Cnidarian Primary Cell Culture as a Tool to Investigate the Effect of Thermal Stress at Cellular Level
In the context of global change, symbiotic cnidarians are largely affected by seawater temperature elevation leading to symbiosis breakdown. This process, also called bleaching, is triggered by the dysfunction of the symbiont photosystems causing an oxidative stress and cell death to both symbiont and host cells. In our study, we wanted to elucidate the intrinsic capacity of isolated animal cells to deal with thermal stress in the absence of symbiont. In that aim, we have characterized an animal primary cell culture form regenerating tentacles of the temperate sea anemone Anemonia viridis. We first compared the potential of whole tissue tentacle or separated epidermal or gastrodermal monolayers as tissue sources to settle animal cell cultures. Interestingly, only isolated cells extracted from whole tentacles allowed establishing a viable and proliferative primary cell culture throughout 31 days. The analysis of the expression of tissue-specific and pluripotency markers defined cultivated cells as differentiated cells with gastrodermal origin. The characterization of the animal primary cell culture allowed us to submit the obtained gastrodermal cells to hyperthermal stress (+ 5 and + 8 °C) during 1 and 7 days. Though cell viability was not affected at both hyperthermal stress conditions, cell growth drastically decreased. In addition, only a + 8 °C hyperthermia induced a transient increase of antioxidant defences at 1 day but no ubiquitin or carbonylation protein damages. These results demonstrated an intrinsic resistance of cnidarian gastrodermal cells to hyperthermal stress and then confirmed the role of symbionts in the hyperthermia sensitivity leading to bleaching.
KeywordsSea anemones Monolayers Cell differentiation Pluripotency Environmental stress Hyperthermia
Authors greatly acknowledge Laura Hedon for her precious technical help and Thamilla Zamoum for RT-PCR technical advises. Authors also thank Maeva Gesson and Magali Mondin of the PRISM (Platform of Resources in Imaging and Scientific Microscopy, Institut de Biologie Valrose, Université Nice Sophia Antipolis), Matthieu Rouleau and Aldine Amiel for scientific discussions. Authors are also grateful to Brigitte Poderini, for sea anemone maintenance in aquaria. We thank the editor and the reviewers for their useful criticisms, which helped us improve the manuscript.
This work was supported by a doctoral fellowship from the French ministère de l’Enseignement supérieur et de la Recherche (513-EDSFA021-2013) to PV and by research funding program from Université Nice Sophia Antipolis and Provence Alpes Côte d’Azur Region (MIRACLE project).
Compliance with Ethical Standards
Conflict of Interest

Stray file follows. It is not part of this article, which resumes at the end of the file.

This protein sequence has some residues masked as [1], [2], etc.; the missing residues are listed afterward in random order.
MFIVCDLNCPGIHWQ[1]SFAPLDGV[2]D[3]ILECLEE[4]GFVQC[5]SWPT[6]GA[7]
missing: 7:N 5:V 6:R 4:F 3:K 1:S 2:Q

The authors declare that they have no conflict of interest.
- Downs CA, McDougall KE, Woodley CM, Fauth JE, Richmond RH, Kushmaro A, Gibb SW, Loya Y, Ostrander GK, Kramarsky-Winter E (2013) Heat-stress and light-stress induce different cellular pathologies in the symbiotic dinoflagellate during coral bleaching. PLoS One 8(12):e77173CrossRefPubMedPubMedCentralGoogle Scholar
- Furla P, Allemand D, Orsenigo M-N (2000) Involvement of H+-ATPase and carbonic anhydrase in inorganic carbon uptake for endosymbiont photosynthesis. Am J Phys Regul Integr Comp Phys 278:R870–R881Google Scholar
- Higashikubo R, White RA, Roti Roti JL (1993) Flow cytometric BrdUrd-pulse-chase study of heat-induced cell-cycle progression delays. Cell Prolif 26(4):337–348Google Scholar
- Hoegh-Guldberg O, Mumby PJ, Hooten AJ, Steneck RS, Greenfield P, Gomez E, Harvell CD, Sale PF, Edwards AJ, Caldeira K, Knowlton N, Eakin CM, Iglesias-Prieto R, Muthiga N, Bradbury RH, Dubi A, Hatziolos ME (2007) Coral reefs under rapid climate change and ocean acidification. Science 318(5857):1737–1742CrossRefPubMedGoogle Scholar
- Putnam NH, Srivastava M, Hellsten U, Dirks B, Chapman J, Salamov A, Terry A, Shapiro H, Lindquist E, Kapitonov VV, Jurka J, Genikhovich G, Grigoriev IV, Lucas SM, Steele RE, Finnerty JR, Technau U, Martindale MQ, Rokhsar DS (2007) Sea anemone genome reveals ancestral eumetazoan gene repertoire and genomic organization. Science 317(5834):86–94CrossRefPubMedGoogle Scholar
- Richier S, Rodriguez-Lanetty M, Schnitzler CE, Weis VM (2008) Response of the symbiotic cnidarian Anthopleura elegantissima transcriptome to temperature and UV increase. Comp Biochem Physiol Part D Genomics Proteomics 3(4):283–289Google Scholar
- Trench RK (1993) Microalgal-invertebrate symbioses-a review. Endocytobiosis Cell Res 9:135–175Google Scholar
- Vandepas LE, Warren KJ, Amemiya CT, Browne WE (2017) Establishing and maintaining primary cell cultures derived from the ctenophore Mnemiopsis leidyi. J Exp Biol. https://doi.org/10.1242/jeb.152371